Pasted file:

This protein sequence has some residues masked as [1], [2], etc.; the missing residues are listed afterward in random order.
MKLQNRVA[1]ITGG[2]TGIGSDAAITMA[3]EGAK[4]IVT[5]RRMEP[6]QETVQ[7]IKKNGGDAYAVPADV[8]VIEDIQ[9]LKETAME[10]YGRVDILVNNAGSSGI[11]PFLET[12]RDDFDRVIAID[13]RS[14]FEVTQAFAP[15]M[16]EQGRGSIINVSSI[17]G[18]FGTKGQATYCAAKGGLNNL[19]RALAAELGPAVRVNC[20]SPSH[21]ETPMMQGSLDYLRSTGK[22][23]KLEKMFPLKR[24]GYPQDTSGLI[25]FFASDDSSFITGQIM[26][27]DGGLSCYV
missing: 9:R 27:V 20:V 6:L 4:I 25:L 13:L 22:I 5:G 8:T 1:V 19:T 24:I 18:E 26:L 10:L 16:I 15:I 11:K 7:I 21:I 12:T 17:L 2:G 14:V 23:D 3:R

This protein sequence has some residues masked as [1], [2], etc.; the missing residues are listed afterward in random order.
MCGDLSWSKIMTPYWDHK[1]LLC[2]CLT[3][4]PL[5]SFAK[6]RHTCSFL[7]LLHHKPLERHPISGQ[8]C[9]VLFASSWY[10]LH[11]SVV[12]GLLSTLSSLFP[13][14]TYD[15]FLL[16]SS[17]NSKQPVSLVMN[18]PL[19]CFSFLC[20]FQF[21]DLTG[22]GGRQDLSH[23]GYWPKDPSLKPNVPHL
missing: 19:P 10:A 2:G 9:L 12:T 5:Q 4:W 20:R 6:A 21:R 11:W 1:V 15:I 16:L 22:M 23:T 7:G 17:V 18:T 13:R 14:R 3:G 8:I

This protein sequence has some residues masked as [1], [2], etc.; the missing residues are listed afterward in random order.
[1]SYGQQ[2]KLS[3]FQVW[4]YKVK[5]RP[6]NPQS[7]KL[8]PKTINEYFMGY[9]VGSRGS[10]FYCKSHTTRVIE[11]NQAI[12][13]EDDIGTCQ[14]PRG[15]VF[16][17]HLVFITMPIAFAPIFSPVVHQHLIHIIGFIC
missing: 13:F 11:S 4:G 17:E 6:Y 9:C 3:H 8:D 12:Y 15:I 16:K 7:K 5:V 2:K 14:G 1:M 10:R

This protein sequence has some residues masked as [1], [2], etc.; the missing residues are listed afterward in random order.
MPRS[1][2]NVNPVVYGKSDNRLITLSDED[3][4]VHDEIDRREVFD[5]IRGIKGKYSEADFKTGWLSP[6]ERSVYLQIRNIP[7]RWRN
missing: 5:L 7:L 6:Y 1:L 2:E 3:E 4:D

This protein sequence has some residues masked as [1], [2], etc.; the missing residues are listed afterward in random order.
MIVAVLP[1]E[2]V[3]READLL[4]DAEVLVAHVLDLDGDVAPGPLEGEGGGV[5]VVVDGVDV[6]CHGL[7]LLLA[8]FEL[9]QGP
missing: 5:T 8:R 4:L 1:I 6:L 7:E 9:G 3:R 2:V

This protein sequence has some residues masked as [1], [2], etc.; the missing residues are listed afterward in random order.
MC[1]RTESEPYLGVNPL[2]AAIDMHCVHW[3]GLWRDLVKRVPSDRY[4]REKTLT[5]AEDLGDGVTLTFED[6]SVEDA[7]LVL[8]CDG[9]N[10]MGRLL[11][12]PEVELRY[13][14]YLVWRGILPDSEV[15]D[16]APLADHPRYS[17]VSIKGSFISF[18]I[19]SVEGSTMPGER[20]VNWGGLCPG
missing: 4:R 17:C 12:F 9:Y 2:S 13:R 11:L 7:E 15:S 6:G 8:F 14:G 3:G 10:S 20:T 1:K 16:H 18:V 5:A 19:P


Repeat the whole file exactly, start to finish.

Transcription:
This protein sequence has some residues masked as [1], [2], etc.; the missing residues are listed afterward in random order.
MKLQNRVA[1]ITGG[2]TGIGSDAAITMA[3]EGAK[4]IVT[5]RRMEP[6]QETVQ[7]IKKNGGDAYAVPADV[8]VIEDIQ[9]LKETAME[10]YGRVDILVNNAGSSGI[11]PFLET[12]RDDFDRVIAID[13]RS[14]FEVTQAFAP[15]M[16]EQGRGSIINVSSI[17]G[18]FGTKGQATYCAAKGGLNNL[19]RALAAELGPAVRVNC[20]SPSH[21]ETPMMQGSLDYLRSTGK[22][23]KLEKMFPLKR[24]GYPQDTSGLI[25]FFASDDSSFITGQIM[26][27]DGGLSCYV
missing: 9:R 27:V 20:V 6:L 4:I 25:L 13:L 22:I 5:G 8:T 1:V 19:T 24:I 18:E 26:L 10:L 16:I 15:I 11:K 7:I 21:I 12:T 17:L 2:G 14:V 23:D 3:R

This protein sequence has some residues masked as [1], [2], etc.; the missing residues are listed afterward in random order.
MCGDLSWSKIMTPYWDHK[1]LLC[2]CLT[3][4]PL[5]SFAK[6]RHTCSFL[7]LLHHKPLERHPISGQ[8]C[9]VLFASSWY[10]LH[11]SVV[12]GLLSTLSSLFP[13][14]TYD[15]FLL[16]SS[17]NSKQPVSLVMN[18]PL[19]CFSFLC[20]FQF[21]DLTG[22]GGRQDLSH[23]GYWPKDPSLKPNVPHL
missing: 19:P 10:A 2:G 9:L 12:T 5:Q 4:W 20:R 6:A 21:R 11:W 1:V 15:I 16:L 22:M 23:T 7:G 17:V 18:T 13:R 14:R 3:G 8:I

This protein sequence has some residues masked as [1], [2], etc.; the missing residues are listed afterward in random order.
[1]SYGQQ[2]KLS[3]FQVW[4]YKVK[5]RP[6]NPQS[7]KL[8]PKTINEYFMGY[9]VGSRGS[10]FYCKSHTTRVIE[11]NQAI[12][13]EDDIGTCQ[14]PRG[15]VF[16][17]HLVFITMPIAFAPIFSPVVHQHLIHIIGFIC
missing: 13:F 11:S 4:G 17:E 6:Y 9:C 3:H 8:D 12:Y 15:I 16:K 7:K 5:V 2:K 14:G 1:M 10:R

This protein sequence has some residues masked as [1], [2], etc.; the missing residues are listed afterward in random order.
MPRS[1][2]NVNPVVYGKSDNRLITLSDED[3][4]VHDEIDRREVFD[5]IRGIKGKYSEADFKTGWLSP[6]ERSVYLQIRNIP[7]RWRN
missing: 5:L 7:L 6:Y 1:L 2:E 3:E 4:D

This protein sequence has some residues masked as [1], [2], etc.; the missing residues are listed afterward in random order.
MIVAVLP[1]E[2]V[3]READLL[4]DAEVLVAHVLDLDGDVAPGPLEGEGGGV[5]VVVDGVDV[6]CHGL[7]LLLA[8]FEL[9]QGP
missing: 5:T 8:R 4:L 1:I 6:L 7:E 9:G 3:R 2:V

This protein sequence has some residues masked as [1], [2], etc.; the missing residues are listed afterward in random order.
MC[1]RTESEPYLGVNPL[2]AAIDMHCVHW[3]GLWRDLVKRVPSDRY[4]REKTLT[5]AEDLGDGVTLTFED[6]SVEDA[7]LVL[8]CDG[9]N[10]MGRLL[11][12]PEVELRY[13][14]YLVWRGILPDSEV[15]D[16]APLADHPRYS[17]VSIKGSFISF[18]I[19]SVEGSTMPGER[20]VNWGGLCPG
missing: 4:R 17:C 12:F 9:Y 2:S 13:R 11:L 7:E 15:S 6:G 8:F 14:G 3:G 10:S 20:T 1:K 16:H 18:V 5:A 19:P